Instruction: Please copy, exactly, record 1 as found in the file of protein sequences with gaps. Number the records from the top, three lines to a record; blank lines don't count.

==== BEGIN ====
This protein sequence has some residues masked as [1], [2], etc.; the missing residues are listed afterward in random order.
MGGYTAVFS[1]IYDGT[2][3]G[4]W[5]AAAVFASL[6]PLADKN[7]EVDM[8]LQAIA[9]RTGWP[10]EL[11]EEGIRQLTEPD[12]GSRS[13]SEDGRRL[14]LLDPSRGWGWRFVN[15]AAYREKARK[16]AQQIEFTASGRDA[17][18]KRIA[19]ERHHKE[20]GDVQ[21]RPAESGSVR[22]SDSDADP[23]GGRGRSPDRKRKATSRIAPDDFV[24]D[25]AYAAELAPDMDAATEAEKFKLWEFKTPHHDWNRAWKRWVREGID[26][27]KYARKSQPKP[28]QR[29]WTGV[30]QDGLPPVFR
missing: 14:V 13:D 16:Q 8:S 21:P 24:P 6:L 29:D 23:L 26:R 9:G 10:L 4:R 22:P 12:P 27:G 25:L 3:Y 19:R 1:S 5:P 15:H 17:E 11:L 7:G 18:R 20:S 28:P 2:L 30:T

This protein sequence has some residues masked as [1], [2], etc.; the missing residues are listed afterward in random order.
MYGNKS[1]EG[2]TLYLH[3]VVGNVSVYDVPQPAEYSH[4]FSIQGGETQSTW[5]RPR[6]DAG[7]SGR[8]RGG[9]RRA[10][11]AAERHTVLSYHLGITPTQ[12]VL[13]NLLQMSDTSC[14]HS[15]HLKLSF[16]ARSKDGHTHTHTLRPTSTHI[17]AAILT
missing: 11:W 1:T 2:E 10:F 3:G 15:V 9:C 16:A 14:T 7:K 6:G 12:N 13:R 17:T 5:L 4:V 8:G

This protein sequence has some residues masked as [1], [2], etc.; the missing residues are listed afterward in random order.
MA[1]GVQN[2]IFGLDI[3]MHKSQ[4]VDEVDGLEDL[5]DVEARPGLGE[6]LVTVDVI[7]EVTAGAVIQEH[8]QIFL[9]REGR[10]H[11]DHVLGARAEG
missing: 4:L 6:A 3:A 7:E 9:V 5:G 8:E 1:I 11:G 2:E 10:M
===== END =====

This protein sequence has some residues masked as [1], [2], etc.; the missing residues are listed afterward in random order.
MGGYTAVFS[1]IYDGT[2][3]G[4]W[5]AAAVFASL[6]PLADKN[7]EVDM[8]LQAIA[9]RTGWP[10]EL[11]EEGIRQLTEPD[12]GSRS[13]SEDGRRL[14]LLDPSRGWGWRFVN[15]AAYREKARK[16]AQQIEFTASGRDA[17][18]KRIA[19]ERHHKE[20]GDVQ[21]RPAESGSVR[22]SDSDADP[23]GGRGRSPDRKRKATSRIAPDDFV[24]D[25]AYAAELAPDMDAATEAEKFKLWEFKTPHHDWNRAWKRWVREGID[26][27]KYARKSQPKP[28]QR[29]WTGV[30]QDGLPPVFR
missing: 14:V 13:D 16:Q 8:S 21:P 24:P 6:L 29:D 23:L 26:R 9:G 10:L 4:R 22:P 12:P 27:G 25:L 3:Y 19:R 1:S 5:P 15:H 17:E 11:L 7:G 18:R 20:S 28:P 2:L 30:T